Pull Out of OPEC- Former Petroleum Minister Advises Nigeria


A former minister of Petroleum Resources, some past group managing directors and directors of the Nigerian National Petroleum Corporation have questioned the country’s continuing membership of the Organisation of Petroleum Exporting Countries.

They said that Nigeria’s membership of the cartel was currently hurting the economy and urged the country to pull out of the organisation.

They spoke at a symposium to mark the 80th birthday of a two-time Managing Director of the NNPC, Chief Festus Marinho, in Lagos.

The theme of the symposium was: ‘Nigeria’s energy evolution – A glimpse at the future’, and had a former Minister of State (Petroleum) and a former Minister of Foreign Affairs, Mr. Odein Ajumogobia, as a keynote speaker.

Ajumogobia queried the country’s continuing membership of OPEC, saying the body had not protected the Nigerian economic interest.

The former minister said, “Let me in conclusion prophesy that well before any significant volume of Nigerian oil production would have to be shut in on account that the production cost per barrel is more than the price per barrel, this ongoing price and market share war would have abated and OPEC would have reverted to its adapted role of working with large non-OPEC producers like Russia, Norway, Mexico and Oman to balance the market and stabilise the price in the interest of oil producers and consumers alike.

“This conclusion, however, makes me seriously question the benefit of our continuing membership of the organisation in the absence of any protection or leverage whatsoever within the organisation.”

He said there seemed to be the desire of individual countries in OPEC, particularly Saudi Arabia and the Arab states, to protect and maintain their market share.

“Unfortunately, Nigeria with zero excess capacity, is a mere onlooker at the mercy of the two biggest oil producers in the world, namely the United States and Saudi Arabia,” Ajumogobia said.

A former Group Executive Director of the NNPC, and Chairman, Transmission Company of Nigeria, Mr. Ibrahim Waziri, also lamented the country’s continuing membership of OPEC, saying, “We are inconsequential and our continuous membership of OPEC is destructive and not necessary.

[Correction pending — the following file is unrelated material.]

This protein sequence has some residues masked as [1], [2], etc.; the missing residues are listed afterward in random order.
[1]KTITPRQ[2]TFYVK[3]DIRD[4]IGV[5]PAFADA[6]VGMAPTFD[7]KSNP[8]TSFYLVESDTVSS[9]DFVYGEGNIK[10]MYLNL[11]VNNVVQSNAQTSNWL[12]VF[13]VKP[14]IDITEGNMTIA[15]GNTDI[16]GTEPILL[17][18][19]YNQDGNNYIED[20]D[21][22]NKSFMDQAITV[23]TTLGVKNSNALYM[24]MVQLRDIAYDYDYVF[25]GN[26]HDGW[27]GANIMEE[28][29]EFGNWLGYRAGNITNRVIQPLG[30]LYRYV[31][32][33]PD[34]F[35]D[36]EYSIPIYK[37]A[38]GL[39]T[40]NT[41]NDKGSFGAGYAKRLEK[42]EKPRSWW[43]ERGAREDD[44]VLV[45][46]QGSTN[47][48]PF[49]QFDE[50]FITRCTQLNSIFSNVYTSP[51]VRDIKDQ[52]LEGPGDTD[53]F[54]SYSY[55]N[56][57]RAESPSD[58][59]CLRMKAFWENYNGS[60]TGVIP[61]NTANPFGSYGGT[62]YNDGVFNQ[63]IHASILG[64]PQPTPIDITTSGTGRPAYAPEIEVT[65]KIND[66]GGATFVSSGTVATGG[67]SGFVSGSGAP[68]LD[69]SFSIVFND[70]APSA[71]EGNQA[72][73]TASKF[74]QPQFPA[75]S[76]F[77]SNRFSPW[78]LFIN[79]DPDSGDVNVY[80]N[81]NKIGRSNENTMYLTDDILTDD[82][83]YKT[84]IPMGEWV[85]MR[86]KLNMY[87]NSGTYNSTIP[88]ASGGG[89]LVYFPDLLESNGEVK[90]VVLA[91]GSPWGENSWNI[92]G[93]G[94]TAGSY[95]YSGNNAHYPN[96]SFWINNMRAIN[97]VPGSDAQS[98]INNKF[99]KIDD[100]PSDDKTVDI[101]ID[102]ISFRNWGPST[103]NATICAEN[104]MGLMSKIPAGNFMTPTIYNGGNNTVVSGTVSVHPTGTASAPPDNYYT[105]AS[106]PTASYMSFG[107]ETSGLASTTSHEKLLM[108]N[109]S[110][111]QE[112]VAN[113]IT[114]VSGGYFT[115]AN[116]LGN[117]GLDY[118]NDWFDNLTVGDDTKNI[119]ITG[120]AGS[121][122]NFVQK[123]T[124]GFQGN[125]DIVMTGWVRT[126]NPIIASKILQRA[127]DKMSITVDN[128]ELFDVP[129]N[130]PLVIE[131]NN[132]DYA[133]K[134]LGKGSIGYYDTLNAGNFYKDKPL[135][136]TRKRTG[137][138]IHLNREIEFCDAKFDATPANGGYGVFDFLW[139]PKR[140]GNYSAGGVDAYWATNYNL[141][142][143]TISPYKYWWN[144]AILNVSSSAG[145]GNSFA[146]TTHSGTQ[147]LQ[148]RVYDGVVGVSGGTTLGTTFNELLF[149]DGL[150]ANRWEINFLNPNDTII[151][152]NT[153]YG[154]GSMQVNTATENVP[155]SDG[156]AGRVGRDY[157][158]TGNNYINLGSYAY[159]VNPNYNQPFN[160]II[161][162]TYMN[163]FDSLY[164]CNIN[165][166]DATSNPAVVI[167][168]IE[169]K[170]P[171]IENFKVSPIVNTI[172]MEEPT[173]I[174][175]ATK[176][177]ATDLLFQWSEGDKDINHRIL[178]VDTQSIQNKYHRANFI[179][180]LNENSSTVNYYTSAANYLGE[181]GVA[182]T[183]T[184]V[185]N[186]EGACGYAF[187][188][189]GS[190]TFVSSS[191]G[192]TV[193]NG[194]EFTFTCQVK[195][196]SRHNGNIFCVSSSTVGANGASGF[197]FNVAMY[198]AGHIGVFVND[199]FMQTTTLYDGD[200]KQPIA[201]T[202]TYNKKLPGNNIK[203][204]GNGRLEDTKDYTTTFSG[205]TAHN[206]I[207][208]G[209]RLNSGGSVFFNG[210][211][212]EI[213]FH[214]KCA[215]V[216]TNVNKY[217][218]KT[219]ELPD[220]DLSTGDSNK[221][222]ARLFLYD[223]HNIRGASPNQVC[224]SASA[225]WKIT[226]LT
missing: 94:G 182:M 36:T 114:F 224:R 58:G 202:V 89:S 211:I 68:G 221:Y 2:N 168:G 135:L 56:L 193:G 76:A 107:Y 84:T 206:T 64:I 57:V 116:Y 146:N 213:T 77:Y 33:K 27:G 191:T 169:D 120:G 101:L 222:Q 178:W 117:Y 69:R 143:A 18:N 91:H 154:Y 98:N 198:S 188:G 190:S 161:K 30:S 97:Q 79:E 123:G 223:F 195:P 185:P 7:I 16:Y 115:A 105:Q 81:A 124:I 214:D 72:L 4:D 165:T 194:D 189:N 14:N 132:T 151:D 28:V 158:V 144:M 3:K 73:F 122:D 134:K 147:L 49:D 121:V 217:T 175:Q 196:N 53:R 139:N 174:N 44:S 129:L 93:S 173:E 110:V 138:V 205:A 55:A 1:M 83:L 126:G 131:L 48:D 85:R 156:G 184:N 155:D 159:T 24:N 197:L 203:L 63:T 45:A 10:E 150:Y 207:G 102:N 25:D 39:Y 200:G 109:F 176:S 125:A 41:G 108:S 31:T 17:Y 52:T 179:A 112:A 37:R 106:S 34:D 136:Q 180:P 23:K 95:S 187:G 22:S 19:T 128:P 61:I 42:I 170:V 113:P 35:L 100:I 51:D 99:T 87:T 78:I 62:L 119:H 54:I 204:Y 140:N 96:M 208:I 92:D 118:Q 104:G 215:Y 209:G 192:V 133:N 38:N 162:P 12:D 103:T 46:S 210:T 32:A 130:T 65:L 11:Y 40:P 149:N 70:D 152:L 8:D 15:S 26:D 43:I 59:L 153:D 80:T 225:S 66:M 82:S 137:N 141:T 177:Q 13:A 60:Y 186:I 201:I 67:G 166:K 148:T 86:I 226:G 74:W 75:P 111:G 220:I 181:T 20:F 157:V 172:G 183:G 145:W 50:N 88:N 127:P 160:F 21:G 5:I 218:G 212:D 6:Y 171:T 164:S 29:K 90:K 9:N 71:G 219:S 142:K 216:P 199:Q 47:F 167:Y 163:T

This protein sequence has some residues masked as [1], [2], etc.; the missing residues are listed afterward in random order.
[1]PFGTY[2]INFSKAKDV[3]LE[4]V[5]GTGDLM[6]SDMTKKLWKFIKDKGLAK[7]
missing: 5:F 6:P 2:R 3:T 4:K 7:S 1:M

“Nigeria should not be afraid to experiment as a nation. OPEC membership has not worked; so, we have to change.”

Waziri, who noted that the government had played a crucial role in taking the oil industry to an enviable height, called on the Federal Government to withdraw from the industry.

He said, “The role of government in the industry has reached a point of diminishing returns. It is now a clog in the wheel of progress for the industry.

“Why do we need a state company? Why do we need the NNPC, for example? It is essentially an agent of government for revenue collection such as taxes and royalties. This organisation has not been doing well. There has been a lot of value destruction rather than value addition.”

He noted that it was not that the NNPC chief executives were incompetent but that they were being distracted.

Also speaking, the Managing Director and Chief Executive Officer, Seplat Petroleum, Mr. Austin Avuru, who compared the NNPC to its counterparts in OPEC nations, said, “Is the NNPC really adding value to the industry today? I think the NNPC is a destroyer of value in the industry.

“We should accept that it is time to look inwards and accept the truth. Government and its agencies must withdraw from the industry and restrict themselves to proper revenue collection and management of the revenue for the interest of this and future generations,” Avuru said.

A former Group Managing Director, NNPC, Chief Funsho Kupolokun, said the corporation should leave the refineries so that they could be privatised.

Another former GMD of the NNPC, Lawrence Amu, said it was the government that needed to understand what it wanted from the NNPC, adding, “The NNPC GMDs don’t act on their own, they are people that are controlled by politicians.”

A former Group Managing Director, NNPC, Chief Chambers Oyibo, said the frequent changes of the GMDs would affect policy formulation and implementation.

“The NNPC GMDs are just office boys. But that’s not what it is in other OPEC countries,” he said.

The Founder, Centre for Values in Leadership, Prof. Pat Utomi said, “We have reached a structural shift in the oil industry and it might not return to business quite as usual.”